Director: Andrew Dominik
Writer: Andrew Dominik (Based on the novel Cogan’s Trade)
Starring: Brad Pitt, Scoot McNairy, Ben Mendelsohn, James Gandolfini, Ray Liotta, Sam Shepard
“America’s not a country. It’s a business.”
Despite boasting a very, very slim body of work, writer/director Andrew Dominik has proven himself to be one of the most talented film makers around, already having two bona fide classics under his belt in the brutal and darkly comic Chopper, and the visually stunning Western epic The Assassination of Jesse James by the Coward Robert Ford. Both films are a treasure trove of stunning cinematography, clever editing, and hidden social commentary.
It is unfortunate that such directing ability must so often come hand in hand with a dislike for studio film making. Just like Terrance Mallick during his wilderness years, Dominik appears to struggle with the commercial demands, even being forced to abandon projects all together. Over a ten year career Dominik has sadly only managed to bring three films to screen.
Killing Them Softly, an off-beat gangster movie, is the third of these films, and while full of the expected technical and visionary flair, it is by no means a classic worthy of Dominik’s previous efforts.
It is 2008. The financial meltdown is at its height and America is facing the reality of its terminally declining economic power. The infection runs so deep it is even affecting the world of organised crime – a traditional backbone of American enterprise, and one usually immune to the effects of economic depression. Against this backdrop Jackie Cogan, a notorious gangland enforcer, is hired by the mob in a dilapidated post-industrial community, and given the task of hunting down two youths who have recently robbed a closed door poker game.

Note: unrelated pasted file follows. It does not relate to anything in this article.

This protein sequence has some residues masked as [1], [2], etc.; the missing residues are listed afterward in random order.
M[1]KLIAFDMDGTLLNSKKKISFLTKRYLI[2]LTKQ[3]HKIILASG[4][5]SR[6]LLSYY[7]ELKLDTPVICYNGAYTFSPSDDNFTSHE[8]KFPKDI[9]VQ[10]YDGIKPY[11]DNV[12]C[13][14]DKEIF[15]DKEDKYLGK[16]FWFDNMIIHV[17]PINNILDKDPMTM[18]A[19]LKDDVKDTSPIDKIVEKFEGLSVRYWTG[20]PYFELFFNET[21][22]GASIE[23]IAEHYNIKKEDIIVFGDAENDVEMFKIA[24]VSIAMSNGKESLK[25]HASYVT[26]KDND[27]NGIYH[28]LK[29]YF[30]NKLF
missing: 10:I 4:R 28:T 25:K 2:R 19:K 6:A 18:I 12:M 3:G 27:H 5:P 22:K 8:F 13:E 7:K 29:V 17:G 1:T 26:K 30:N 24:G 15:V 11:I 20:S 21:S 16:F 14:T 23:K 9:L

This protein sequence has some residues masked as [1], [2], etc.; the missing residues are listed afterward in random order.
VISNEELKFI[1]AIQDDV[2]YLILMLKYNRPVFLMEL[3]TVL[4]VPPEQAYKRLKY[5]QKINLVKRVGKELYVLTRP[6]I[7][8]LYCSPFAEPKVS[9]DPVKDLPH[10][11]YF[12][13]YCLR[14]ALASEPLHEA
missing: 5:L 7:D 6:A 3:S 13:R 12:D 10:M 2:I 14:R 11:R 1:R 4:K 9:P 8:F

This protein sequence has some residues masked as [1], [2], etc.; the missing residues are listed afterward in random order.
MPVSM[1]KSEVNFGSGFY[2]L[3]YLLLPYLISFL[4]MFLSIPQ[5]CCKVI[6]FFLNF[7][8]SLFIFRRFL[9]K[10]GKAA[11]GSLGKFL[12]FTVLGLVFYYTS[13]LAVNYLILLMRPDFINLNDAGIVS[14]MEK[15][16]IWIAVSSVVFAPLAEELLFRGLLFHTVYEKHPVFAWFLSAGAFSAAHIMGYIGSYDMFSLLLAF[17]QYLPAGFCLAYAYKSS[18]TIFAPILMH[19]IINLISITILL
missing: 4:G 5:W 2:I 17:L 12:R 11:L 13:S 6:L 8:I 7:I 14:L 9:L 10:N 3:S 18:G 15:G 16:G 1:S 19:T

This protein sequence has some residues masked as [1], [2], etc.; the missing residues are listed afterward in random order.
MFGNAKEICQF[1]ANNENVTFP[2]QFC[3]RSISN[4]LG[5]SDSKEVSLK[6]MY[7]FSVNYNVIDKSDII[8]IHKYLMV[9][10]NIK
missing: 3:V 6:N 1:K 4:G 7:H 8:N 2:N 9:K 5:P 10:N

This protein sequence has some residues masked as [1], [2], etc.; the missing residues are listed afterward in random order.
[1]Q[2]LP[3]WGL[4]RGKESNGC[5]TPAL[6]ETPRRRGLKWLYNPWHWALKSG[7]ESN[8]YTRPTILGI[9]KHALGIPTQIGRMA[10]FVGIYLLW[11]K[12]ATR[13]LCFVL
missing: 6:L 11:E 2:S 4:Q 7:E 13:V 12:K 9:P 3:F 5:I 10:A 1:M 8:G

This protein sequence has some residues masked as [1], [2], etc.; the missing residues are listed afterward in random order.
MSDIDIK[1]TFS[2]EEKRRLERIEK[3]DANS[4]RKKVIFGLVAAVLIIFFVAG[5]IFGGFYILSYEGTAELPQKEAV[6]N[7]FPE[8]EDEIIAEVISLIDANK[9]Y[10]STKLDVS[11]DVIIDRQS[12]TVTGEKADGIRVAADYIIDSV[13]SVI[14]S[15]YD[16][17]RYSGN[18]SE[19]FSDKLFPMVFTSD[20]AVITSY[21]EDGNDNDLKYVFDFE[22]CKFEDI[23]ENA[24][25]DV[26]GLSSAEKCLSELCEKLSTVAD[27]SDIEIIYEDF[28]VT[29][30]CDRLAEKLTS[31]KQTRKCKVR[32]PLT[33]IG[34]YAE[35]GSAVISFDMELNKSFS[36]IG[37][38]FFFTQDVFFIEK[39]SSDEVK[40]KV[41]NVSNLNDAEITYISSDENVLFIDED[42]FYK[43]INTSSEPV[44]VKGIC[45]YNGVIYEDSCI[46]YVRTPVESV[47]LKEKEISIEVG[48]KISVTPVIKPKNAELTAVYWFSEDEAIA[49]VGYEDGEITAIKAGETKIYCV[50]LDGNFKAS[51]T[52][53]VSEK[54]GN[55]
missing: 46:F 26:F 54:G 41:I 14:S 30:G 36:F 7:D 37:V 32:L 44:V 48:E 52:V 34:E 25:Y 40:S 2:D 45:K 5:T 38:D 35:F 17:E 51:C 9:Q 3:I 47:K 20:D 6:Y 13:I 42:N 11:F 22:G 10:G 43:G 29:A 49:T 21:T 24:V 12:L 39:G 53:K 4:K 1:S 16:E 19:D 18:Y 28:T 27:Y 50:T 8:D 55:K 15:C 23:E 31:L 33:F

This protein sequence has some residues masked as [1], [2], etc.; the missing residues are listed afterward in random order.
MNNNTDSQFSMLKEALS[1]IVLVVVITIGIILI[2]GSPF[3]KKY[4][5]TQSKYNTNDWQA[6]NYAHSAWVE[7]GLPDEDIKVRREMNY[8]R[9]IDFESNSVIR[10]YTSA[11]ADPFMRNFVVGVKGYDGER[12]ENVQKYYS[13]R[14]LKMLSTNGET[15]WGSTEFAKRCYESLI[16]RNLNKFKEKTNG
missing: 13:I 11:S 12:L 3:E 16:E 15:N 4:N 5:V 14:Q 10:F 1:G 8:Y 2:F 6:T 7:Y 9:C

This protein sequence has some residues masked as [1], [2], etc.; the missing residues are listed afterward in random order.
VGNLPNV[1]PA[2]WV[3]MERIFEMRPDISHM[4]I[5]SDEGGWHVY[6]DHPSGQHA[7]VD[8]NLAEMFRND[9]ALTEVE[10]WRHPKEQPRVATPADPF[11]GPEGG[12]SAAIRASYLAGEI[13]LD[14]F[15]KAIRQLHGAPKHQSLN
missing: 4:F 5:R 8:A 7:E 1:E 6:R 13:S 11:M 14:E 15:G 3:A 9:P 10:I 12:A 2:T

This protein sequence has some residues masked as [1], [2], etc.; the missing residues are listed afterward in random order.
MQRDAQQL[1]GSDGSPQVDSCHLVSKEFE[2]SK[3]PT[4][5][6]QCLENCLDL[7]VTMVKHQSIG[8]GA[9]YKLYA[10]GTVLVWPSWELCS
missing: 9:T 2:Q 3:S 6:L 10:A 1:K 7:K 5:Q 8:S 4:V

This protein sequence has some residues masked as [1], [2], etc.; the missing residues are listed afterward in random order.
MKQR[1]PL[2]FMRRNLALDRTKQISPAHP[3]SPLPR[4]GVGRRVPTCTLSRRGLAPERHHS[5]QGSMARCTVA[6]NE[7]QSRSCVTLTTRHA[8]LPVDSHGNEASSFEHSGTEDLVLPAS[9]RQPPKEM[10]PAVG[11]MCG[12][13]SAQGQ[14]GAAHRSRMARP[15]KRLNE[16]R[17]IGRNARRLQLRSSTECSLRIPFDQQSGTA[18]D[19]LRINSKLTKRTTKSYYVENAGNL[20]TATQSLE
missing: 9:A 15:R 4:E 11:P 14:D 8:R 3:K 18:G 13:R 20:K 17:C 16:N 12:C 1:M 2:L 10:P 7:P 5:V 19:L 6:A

Despite the directors flawless track record, a top of his game performance from Brad Pitt, and a supporting cast which reads like a fantasy dream team of Italian gangster actors, (including Ray Liotta, James Gandolfini, and that guy who plays Johnny Sacks in the Soprano’s) it is difficult to see exactly why Killing Them Softly doesn’t quite live up to its salivating potential.
What is difficult to ignore throughout is the clumsy and heavy handed critique of modern America which is largely detached from the narrative yet continually barges its way into nearly every scene. At first it is alluded to in a relatively restrained and non-invasive way as news footage plays out on bar TV’s and speeches from the presidential electoral race are heard in the background over car radios, but eventually audio is edited over footage entirely for the audience’s benefit. It’s like being sat in a lecture. Irritatingly this begins to interrupt otherwise gripping scenes as characters break off from their dialogue to offer their own political commentary on an Obama speech. Its very unnatural and is more pronounced given that much of the dialogue is aimless banter full of dark humour. By the end the political asides have become unbearably cringe inducing and are finally topped off with a shockingly artificial final scene in which a character all but breaks the fourth wall and speaks to the audience. This is in sharp contrast to the way in which Jesse James handled the issues of celebrity worship, a theme hidden within the narrative to the point where the viewer could be forgiven for not even noticing it.